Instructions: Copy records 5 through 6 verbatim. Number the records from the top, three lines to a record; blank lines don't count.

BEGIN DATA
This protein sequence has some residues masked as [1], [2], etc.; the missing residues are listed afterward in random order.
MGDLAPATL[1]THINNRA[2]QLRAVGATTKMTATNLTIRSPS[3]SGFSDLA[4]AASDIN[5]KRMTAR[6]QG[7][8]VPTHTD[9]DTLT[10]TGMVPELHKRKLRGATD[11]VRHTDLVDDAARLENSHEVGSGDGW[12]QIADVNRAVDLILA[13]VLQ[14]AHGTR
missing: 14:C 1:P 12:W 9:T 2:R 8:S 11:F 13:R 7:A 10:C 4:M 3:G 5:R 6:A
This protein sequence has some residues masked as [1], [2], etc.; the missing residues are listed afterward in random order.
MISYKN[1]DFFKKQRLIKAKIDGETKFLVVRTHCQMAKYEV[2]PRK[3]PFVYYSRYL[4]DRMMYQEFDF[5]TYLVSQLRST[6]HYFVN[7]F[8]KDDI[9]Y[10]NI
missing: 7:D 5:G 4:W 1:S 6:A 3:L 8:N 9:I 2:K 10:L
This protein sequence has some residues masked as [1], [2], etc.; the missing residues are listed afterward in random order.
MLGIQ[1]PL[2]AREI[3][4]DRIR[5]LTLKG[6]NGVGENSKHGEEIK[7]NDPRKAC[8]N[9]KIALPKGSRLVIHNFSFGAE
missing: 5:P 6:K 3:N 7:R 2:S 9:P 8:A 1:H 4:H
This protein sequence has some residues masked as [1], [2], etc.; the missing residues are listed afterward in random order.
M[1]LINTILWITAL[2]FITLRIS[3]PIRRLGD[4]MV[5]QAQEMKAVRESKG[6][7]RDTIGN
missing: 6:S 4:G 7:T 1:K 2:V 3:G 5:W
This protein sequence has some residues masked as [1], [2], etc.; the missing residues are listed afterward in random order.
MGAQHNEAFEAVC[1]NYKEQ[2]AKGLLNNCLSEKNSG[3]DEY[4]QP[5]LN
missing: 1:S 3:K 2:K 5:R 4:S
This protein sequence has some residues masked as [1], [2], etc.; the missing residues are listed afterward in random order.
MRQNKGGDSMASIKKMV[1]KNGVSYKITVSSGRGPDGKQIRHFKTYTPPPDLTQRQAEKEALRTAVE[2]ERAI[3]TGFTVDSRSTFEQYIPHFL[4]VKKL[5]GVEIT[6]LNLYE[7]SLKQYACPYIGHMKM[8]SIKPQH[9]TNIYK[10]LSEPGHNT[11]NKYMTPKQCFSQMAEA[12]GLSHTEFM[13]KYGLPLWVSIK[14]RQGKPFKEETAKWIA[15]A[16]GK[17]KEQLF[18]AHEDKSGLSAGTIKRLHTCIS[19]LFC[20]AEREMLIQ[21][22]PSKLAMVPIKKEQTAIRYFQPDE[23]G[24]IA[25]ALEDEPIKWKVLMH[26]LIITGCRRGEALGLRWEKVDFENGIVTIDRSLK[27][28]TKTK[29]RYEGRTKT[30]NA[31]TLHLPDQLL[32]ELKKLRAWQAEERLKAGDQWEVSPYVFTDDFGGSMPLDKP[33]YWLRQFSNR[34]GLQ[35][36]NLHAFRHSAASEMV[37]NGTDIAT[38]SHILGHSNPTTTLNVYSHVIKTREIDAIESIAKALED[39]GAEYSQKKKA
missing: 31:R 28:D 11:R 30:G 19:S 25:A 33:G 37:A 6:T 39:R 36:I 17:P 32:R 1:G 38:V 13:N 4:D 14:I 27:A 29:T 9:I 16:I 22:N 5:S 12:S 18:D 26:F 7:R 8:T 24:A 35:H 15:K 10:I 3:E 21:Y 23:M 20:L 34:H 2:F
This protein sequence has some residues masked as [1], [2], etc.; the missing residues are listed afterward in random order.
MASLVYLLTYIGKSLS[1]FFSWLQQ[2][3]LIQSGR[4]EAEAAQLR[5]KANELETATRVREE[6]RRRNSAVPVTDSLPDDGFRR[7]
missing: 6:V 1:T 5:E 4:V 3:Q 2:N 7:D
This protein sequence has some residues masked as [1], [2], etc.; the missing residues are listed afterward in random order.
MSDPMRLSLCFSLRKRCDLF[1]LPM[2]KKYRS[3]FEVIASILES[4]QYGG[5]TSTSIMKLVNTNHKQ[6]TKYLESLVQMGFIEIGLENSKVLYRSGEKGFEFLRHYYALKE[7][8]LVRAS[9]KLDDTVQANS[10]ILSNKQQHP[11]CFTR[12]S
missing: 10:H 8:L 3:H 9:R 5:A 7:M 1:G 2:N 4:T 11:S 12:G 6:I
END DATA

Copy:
This protein sequence has some residues masked as [1], [2], etc.; the missing residues are listed afterward in random order.
MGAQHNEAFEAVC[1]NYKEQ[2]AKGLLNNCLSEKNSG[3]DEY[4]QP[5]LN
missing: 1:S 3:K 2:K 5:R 4:S
This protein sequence has some residues masked as [1], [2], etc.; the missing residues are listed afterward in random order.
MRQNKGGDSMASIKKMV[1]KNGVSYKITVSSGRGPDGKQIRHFKTYTPPPDLTQRQAEKEALRTAVE[2]ERAI[3]TGFTVDSRSTFEQYIPHFL[4]VKKL[5]GVEIT[6]LNLYE[7]SLKQYACPYIGHMKM[8]SIKPQH[9]TNIYK[10]LSEPGHNT[11]NKYMTPKQCFSQMAEA[12]GLSHTEFM[13]KYGLPLWVSIK[14]RQGKPFKEETAKWIA[15]A[16]GK[17]KEQLF[18]AHEDKSGLSAGTIKRLHTCIS[19]LFC[20]AEREMLIQ[21][22]PSKLAMVPIKKEQTAIRYFQPDE[23]G[24]IA[25]ALEDEPIKWKVLMH[26]LIITGCRRGEALGLRWEKVDFENGIVTIDRSLK[27][28]TKTK[29]RYEGRTKT[30]NA[31]TLHLPDQLL[32]ELKKLRAWQAEERLKAGDQWEVSPYVFTDDFGGSMPLDKP[33]YWLRQFSNR[34]GLQ[35][36]NLHAFRHSAASEMV[37]NGTDIAT[38]SHILGHSNPTTTLNVYSHVIKTREIDAIESIAKALED[39]GAEYSQKKKA
missing: 31:R 28:D 11:R 30:G 19:S 25:A 33:G 37:A 6:T 39:R 36:I 17:P 32:R 1:G 38:V 13:N 4:D 14:I 27:A 29:T 9:I 16:I 22:N 5:S 12:S 18:D 26:F 7:R 8:T 24:A 35:H 15:K 10:I 3:E 21:Y 23:M 20:L 34:H 2:F